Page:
Deep within each ear there is a balanced system called the labyrinth
composed of three semicircular canals. These semicircular canals are also
connected to the cochlea which is the organ that allows for hearing. Each
semicircular canal is responsible for sensing a particular head direction. Each
semicircular canal is filled with fluid and when displacement of this fluid
occurs within the canal, nerve signals are sent to the brain informing which
direction the head just turned. The posterior semicircular canal shown here
detects when the head tilts down towards the shoulder. The superior
semicircular canal detects when the head nods up and down in a yes motion.
The lateral semicircular canal detects when the head shakes side to side in a no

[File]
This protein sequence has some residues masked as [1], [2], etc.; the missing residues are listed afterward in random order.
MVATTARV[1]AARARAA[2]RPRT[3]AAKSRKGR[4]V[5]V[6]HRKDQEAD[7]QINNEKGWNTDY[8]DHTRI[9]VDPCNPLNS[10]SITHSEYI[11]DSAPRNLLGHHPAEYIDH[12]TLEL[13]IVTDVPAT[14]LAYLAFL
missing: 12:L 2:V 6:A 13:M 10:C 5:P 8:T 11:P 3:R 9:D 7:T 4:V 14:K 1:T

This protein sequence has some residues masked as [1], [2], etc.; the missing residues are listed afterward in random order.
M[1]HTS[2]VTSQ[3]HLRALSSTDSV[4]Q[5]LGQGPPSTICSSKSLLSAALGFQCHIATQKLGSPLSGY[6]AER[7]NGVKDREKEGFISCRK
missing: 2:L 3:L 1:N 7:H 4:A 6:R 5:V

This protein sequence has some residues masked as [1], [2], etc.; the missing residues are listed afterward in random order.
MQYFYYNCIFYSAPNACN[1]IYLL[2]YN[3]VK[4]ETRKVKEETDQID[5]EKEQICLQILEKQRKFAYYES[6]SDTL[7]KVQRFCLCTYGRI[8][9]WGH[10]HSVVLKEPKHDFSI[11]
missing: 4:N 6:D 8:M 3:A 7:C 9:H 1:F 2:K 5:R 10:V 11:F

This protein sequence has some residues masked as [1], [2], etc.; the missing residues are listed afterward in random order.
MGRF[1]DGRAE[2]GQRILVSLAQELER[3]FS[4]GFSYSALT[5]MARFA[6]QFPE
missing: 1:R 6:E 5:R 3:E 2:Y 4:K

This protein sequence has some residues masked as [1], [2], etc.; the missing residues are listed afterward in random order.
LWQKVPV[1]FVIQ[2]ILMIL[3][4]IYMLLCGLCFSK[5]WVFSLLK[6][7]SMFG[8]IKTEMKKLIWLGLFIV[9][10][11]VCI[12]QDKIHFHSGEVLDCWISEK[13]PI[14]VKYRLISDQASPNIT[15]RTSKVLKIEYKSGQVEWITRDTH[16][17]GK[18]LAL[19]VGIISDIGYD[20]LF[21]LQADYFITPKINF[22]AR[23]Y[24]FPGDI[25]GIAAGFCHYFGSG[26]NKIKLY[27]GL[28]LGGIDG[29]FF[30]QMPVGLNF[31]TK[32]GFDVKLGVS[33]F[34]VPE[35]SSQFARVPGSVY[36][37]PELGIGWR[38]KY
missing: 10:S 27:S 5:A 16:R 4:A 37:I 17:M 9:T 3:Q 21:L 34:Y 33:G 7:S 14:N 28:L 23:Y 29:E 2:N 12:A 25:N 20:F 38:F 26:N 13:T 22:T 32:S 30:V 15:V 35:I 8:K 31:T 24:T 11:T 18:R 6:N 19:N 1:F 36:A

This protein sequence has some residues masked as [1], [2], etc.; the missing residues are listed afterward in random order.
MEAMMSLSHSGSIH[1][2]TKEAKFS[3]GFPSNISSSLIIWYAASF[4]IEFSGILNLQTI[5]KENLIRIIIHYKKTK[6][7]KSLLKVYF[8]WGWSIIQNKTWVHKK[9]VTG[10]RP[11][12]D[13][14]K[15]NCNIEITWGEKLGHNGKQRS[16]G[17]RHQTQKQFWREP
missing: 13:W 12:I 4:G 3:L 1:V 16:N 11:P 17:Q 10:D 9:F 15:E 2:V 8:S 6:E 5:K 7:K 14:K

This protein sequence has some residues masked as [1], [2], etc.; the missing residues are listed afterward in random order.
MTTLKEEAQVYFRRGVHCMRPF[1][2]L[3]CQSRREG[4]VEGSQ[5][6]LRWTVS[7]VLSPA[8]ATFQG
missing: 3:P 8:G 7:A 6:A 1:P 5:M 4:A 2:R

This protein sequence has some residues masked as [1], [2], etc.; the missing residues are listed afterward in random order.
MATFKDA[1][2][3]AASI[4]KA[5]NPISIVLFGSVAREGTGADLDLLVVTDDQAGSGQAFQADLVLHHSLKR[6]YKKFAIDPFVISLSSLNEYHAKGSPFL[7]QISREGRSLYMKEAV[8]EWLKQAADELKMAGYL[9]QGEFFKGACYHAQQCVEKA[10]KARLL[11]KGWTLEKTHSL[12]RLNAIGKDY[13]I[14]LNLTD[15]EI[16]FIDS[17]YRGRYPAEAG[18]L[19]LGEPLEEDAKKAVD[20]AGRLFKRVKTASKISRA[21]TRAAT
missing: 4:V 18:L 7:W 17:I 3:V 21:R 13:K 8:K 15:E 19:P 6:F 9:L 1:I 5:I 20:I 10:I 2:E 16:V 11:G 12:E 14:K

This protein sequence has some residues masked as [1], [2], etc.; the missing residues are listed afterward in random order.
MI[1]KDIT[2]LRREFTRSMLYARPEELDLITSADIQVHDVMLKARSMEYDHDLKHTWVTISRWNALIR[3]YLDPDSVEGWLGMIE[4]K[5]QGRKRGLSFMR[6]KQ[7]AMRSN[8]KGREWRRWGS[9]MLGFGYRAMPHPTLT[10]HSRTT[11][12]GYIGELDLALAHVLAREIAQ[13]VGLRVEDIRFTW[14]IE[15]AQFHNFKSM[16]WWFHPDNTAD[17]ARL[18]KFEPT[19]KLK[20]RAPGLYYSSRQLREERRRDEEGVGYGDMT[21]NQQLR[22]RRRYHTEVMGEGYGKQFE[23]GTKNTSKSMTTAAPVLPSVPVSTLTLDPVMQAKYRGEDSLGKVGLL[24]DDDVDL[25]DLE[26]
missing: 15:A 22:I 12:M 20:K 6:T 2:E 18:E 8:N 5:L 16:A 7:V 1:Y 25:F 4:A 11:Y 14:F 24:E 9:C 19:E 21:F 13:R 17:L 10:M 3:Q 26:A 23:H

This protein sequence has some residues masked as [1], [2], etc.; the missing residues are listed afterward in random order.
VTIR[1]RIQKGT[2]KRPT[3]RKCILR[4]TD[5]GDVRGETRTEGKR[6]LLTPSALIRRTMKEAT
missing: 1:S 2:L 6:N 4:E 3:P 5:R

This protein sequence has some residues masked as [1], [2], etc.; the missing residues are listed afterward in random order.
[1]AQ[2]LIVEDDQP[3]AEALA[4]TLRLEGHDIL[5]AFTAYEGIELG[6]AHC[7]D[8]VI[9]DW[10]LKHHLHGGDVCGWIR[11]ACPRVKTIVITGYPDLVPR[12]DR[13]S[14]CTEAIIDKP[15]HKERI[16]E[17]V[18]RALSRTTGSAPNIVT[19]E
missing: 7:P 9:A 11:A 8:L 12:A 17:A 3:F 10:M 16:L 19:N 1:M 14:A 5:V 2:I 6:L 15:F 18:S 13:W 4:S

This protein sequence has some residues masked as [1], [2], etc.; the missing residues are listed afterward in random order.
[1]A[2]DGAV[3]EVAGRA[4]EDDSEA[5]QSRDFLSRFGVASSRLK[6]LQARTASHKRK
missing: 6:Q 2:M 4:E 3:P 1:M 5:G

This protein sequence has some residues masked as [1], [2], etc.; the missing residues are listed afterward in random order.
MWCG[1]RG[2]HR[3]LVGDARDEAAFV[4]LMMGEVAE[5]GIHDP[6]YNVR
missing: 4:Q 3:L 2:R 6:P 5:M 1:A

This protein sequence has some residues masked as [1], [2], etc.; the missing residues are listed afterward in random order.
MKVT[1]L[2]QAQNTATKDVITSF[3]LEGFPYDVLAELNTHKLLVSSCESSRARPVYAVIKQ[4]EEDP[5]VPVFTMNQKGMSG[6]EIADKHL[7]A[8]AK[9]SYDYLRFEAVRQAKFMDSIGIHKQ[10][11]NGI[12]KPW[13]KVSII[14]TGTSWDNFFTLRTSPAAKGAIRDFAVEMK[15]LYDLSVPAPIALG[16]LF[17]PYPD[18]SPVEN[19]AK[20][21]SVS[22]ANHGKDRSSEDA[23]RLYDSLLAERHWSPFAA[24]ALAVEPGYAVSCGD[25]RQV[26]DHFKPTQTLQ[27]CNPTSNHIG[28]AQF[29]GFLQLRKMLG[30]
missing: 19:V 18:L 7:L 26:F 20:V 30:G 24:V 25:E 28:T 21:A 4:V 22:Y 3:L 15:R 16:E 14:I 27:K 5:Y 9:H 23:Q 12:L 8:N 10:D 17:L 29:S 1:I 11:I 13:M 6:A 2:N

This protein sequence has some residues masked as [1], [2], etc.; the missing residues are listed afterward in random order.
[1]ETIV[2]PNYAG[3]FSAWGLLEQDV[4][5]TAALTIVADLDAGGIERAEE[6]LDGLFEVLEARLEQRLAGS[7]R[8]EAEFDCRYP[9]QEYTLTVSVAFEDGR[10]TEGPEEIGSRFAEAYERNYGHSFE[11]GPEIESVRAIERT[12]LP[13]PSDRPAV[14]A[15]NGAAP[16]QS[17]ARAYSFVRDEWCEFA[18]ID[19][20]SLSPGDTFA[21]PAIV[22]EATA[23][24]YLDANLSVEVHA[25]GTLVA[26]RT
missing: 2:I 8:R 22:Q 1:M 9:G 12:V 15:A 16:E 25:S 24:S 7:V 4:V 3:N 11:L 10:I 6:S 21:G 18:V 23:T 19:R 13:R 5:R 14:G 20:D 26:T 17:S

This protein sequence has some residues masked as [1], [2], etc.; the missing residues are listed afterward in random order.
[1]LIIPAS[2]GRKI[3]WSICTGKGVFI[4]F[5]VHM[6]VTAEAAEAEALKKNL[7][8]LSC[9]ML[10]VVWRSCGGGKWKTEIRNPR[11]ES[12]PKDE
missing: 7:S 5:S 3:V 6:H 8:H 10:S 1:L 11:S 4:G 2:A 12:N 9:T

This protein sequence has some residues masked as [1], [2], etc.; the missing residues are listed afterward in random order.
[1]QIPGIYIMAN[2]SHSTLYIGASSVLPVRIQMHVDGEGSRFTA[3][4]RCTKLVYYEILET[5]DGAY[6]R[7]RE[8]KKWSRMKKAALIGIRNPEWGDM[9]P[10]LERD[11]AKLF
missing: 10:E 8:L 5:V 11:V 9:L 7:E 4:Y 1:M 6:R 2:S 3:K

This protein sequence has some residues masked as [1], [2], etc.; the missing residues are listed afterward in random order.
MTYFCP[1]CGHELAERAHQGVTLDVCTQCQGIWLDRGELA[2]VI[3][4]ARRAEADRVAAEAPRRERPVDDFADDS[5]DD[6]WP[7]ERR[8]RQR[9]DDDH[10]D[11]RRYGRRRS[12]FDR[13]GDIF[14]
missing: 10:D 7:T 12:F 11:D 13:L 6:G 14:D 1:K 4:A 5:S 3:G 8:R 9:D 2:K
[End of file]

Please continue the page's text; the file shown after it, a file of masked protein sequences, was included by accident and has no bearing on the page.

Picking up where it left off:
When a person is dizzy, one of the main tests performed to determine whether the
inner ear is the source of the dizziness is the Dix Hallpike maneuver shown here.
The head is turned 45 degrees and the body laid back such that the head is
extended about 20 to 30 degrees. If the right inner ear is causing a person's
dizziness, eye twitching called nystagmus will occur; a condition called BPPV.
Depending on how the eye twitches, specific head maneuvers can be performed
to potentially cure a patient of their dizziness.